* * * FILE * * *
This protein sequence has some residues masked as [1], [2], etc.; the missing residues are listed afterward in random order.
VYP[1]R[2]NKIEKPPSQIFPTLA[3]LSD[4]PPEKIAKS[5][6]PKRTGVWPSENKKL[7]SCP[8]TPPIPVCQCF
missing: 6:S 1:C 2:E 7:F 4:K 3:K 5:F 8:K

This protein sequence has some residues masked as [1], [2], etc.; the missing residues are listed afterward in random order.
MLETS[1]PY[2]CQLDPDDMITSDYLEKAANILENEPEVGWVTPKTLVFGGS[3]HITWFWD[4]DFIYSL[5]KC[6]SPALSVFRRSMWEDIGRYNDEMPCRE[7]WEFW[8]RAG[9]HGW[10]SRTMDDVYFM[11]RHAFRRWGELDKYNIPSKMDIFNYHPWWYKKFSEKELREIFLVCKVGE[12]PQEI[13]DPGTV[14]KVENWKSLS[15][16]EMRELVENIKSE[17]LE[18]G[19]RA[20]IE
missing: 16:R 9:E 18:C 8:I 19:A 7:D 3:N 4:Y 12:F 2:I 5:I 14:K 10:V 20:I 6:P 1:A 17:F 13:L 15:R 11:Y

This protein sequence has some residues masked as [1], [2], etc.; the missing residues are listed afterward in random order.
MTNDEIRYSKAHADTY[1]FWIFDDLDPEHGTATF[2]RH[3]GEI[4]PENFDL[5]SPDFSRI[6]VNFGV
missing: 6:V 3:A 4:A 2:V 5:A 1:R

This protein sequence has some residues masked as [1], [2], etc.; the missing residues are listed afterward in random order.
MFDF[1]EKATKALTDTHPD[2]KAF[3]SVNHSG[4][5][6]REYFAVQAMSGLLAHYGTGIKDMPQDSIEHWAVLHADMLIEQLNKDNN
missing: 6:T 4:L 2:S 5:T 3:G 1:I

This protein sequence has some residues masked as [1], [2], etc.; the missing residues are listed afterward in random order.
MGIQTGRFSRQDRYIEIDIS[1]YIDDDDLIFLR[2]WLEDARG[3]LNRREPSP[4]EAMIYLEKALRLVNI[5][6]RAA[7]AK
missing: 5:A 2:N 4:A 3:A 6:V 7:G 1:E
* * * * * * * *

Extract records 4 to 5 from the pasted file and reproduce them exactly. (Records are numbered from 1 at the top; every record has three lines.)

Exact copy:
This protein sequence has some residues masked as [1], [2], etc.; the missing residues are listed afterward in random order.
MFDF[1]EKATKALTDTHPD[2]KAF[3]SVNHSG[4][5][6]REYFAVQAMSGLLAHYGTGIKDMPQDSIEHWAVLHADMLIEQLNKDNN
missing: 6:T 4:L 2:S 5:T 3:G 1:I

This protein sequence has some residues masked as [1], [2], etc.; the missing residues are listed afterward in random order.
MGIQTGRFSRQDRYIEIDIS[1]YIDDDDLIFLR[2]WLEDARG[3]LNRREPSP[4]EAMIYLEKALRLVNI[5][6]RAA[7]AK
missing: 5:A 2:N 4:A 3:A 6:V 7:G 1:E